to get--and you in such luxury. My pretty girl, my beautiful

Whatever might have been the resemblance between mother and daughter,
there were but slight traces of it now. Mrs. Peck might have been
beautiful at sixteen, but her life had not been so conservative of her
charms as Mrs. Phillips's was; besides, Mrs. Phillips resembled her
father much more than her mother, and he had been of a much more
lymphatic temperament, and was at the same time a remarkably
handsome man. Mrs. Peck was not yet sixty, but she looked old for her
years, and more like the grandmother than the mother of Mrs. Phillips,
whose easy circumstances, indulgent husband, and indolent,
self-regarding life, with no emotion and little excitement, had kept
her face free from a single line of care or anxiety. Her mother's face
was ploughed up with innumerable lines, and her features seemed to work
with every varying passion, while her expression was hungry, eager, and
wolf-like, without showing anything more intellectual than cunning,
even in its calmest moments.

"Oh!" said Mrs. Phillips, "if Stanley was to find you here, he would
never forgive me."

"Is it your fault that I could not rest till I saw you again? I never
thought he'd be so cruel and unreasonable as to blame you for what I'd

"But I heard you was in Adelaide, and Mr. Phillips says that, as long
as you stay in Adelaide, he will see that you know no want. Oh,
mother, you had better go back to Adelaide!" said Mrs. Phillips.

"Is that my girl as is talking?" said Mrs. Peck, disdainfully,--"my
girl as I loved so dear, and was so proud of--that now, when I've come
all the way from Adelaide, and risked all I've got to depend upon, just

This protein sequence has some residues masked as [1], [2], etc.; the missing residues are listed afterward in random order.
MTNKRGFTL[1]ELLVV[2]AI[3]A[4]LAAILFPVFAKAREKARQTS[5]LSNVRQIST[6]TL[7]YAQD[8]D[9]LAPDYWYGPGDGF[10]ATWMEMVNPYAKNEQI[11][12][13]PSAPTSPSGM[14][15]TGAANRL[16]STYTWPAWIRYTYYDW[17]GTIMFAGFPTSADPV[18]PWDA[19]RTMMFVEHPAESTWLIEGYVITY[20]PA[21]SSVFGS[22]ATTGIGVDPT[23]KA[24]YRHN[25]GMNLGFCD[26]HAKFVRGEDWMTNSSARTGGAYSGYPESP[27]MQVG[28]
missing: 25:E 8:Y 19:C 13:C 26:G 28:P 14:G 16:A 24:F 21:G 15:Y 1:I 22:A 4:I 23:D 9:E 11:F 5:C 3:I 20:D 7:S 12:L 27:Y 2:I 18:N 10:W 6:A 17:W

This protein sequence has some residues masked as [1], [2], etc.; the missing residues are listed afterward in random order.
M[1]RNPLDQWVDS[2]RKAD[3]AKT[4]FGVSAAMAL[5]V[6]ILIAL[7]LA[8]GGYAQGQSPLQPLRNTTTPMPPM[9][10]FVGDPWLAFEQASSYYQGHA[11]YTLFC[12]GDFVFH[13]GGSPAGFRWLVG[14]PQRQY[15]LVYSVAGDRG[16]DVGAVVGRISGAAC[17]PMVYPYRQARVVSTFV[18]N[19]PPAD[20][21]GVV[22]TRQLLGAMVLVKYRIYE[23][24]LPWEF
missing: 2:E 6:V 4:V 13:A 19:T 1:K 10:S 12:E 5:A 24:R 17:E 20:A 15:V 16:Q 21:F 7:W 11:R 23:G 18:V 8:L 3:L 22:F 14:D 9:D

to please my old eyes with the sight of her handsome face, and my poor
old ears with the sound of her voice, would banish me the minute I
come! That's a pretty husband you've got--that you're so afeard of
him. You deserve that your children should turn against you when they
grow up. Oh, Betsy, how can you talk so cruel?" and the old woman
caught her daughter's hand, and kissed it with much apparent, and no
doubt some real feeling. "You're not expecting of him home for a while;
let me come and let me go while he is away--my name is Mrs. Mahoney.
Say as how I am an old servant of your mother's, or an old servant you
had at Wiriwilta, or the mother of some one you know--call me what you
like, but let me just have the liberty to come and see you and
the baby, and then I will go back to Adelaide, and Mr. Phillips need
never know nothing about it?"

Invention was not one of Mrs. Phillips's talents, but her mother
revelled in it, as I have said before. She delighted to go amongst
people who did not know her, where she could give out an entirely
fictitious history of herself quite new. Even to her intimate
acquaintances her narrations were singularly inconsistent. When her
interest demanded that she should speak the truth she did so, but it